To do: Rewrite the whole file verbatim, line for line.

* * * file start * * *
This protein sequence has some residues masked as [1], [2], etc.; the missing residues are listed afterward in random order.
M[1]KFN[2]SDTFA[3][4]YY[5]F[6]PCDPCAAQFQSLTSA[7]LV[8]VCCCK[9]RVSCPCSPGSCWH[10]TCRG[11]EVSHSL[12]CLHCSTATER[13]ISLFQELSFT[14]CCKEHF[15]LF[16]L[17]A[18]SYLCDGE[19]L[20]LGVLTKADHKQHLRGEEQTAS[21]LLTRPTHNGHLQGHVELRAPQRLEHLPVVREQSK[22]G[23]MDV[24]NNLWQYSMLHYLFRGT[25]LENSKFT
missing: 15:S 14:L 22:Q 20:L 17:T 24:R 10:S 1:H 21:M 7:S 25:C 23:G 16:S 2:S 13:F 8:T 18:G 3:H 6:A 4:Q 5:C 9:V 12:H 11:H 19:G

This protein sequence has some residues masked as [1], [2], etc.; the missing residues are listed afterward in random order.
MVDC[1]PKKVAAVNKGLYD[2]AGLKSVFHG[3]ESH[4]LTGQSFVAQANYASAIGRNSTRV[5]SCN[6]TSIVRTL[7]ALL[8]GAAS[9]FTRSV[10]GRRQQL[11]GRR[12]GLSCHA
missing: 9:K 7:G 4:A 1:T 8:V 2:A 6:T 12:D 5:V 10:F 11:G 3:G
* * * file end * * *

This protein sequence has some residues masked as [1], [2], etc.; the missing residues are listed afterward in random order.
M[1]KFN[2]SDTFA[3][4]YY[5]F[6]PCDPCAAQFQSLTSA[7]LV[8]VCCCK[9]RVSCPCSPGSCWH[10]TCRG[11]EVSHSL[12]CLHCSTATER[13]ISLFQELSFT[14]CCKEHF[15]LF[16]L[17]A[18]SYLCDGE[19]L[20]LGVLTKADHKQHLRGEEQTAS[21]LLTRPTHNGHLQGHVELRAPQRLEHLPVVREQSK[22]G[23]MDV[24]NNLWQYSMLHYLFRGT[25]LENSKFT
missing: 15:S 14:L 22:Q 20:L 17:T 24:R 10:S 1:H 21:M 7:S 25:C 23:G 16:S 2:S 13:F 8:T 18:G 3:H 6:A 4:Q 5:C 9:V 12:H 11:H 19:G

This protein sequence has some residues masked as [1], [2], etc.; the missing residues are listed afterward in random order.
MVDC[1]PKKVAAVNKGLYD[2]AGLKSVFHG[3]ESH[4]LTGQSFVAQANYASAIGRNSTRV[5]SCN[6]TSIVRTL[7]ALL[8]GAAS[9]FTRSV[10]GRRQQL[11]GRR[12]GLSCHA
missing: 9:K 7:G 4:A 1:T 8:V 2:A 6:T 12:D 5:V 10:F 11:G 3:G